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Hedgerow Management and Wildlife: A review of research on the effects of hedgerow management and adjacent land on biodiversity

Report to Defra


There is an extensive literature on hedgerows, much of which relates to wildlife. There are also reviews of various aspects of hedgerows, both general and specific, but until the first edition of this report was published (Barr et al. 1995) there had been no review which focused on the relationship between hedgerow management and wildlife. Osborn (1987) said “FWAG (Farming and Wildlife Advisory Group) advisers are asked many questions on hedgerow management and, in the majority of cases, the advice given is based on educated conjecture, rather than drawn from scientific research”. As Hooper (1992) points out, the earliest papers on hedges (1800-1845) were often concerned with the need to remove hedges (they were seen by some as being too plentiful and too big). Up to 1960, most papers were concerned with the agricultural impacts of hedgerows, and only in the mid-1960s did interest shift to their wildlife value. Much of this early work with a more ecological focus was undertaken by Moore, Davis, Pollard and Hooper at ITE Monks Wood.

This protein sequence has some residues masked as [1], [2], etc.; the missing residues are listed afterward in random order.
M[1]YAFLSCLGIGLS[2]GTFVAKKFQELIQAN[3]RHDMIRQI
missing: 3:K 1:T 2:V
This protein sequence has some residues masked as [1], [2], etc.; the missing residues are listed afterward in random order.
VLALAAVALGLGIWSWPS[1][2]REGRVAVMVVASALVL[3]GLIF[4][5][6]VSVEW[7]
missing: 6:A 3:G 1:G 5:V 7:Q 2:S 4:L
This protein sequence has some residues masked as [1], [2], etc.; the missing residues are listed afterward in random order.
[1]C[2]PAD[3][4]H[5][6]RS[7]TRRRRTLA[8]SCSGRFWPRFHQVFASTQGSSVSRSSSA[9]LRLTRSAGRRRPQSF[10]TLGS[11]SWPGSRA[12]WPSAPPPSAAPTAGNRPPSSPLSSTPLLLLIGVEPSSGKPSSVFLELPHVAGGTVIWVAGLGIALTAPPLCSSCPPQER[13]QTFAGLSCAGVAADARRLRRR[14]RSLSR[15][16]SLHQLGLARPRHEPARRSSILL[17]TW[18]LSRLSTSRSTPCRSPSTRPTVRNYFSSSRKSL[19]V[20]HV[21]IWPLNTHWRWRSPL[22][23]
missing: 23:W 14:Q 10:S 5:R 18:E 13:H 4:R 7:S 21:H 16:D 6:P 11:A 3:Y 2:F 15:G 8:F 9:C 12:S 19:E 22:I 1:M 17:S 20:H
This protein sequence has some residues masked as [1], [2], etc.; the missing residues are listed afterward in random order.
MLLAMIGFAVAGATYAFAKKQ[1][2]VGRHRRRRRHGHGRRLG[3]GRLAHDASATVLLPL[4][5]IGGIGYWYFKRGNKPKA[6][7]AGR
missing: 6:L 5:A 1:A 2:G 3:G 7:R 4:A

Author(s): Barr, CJ, Britt, CP, Sparks, TH, Churchward, JM (eds)

Journal: Report to Defra

Year: 2000


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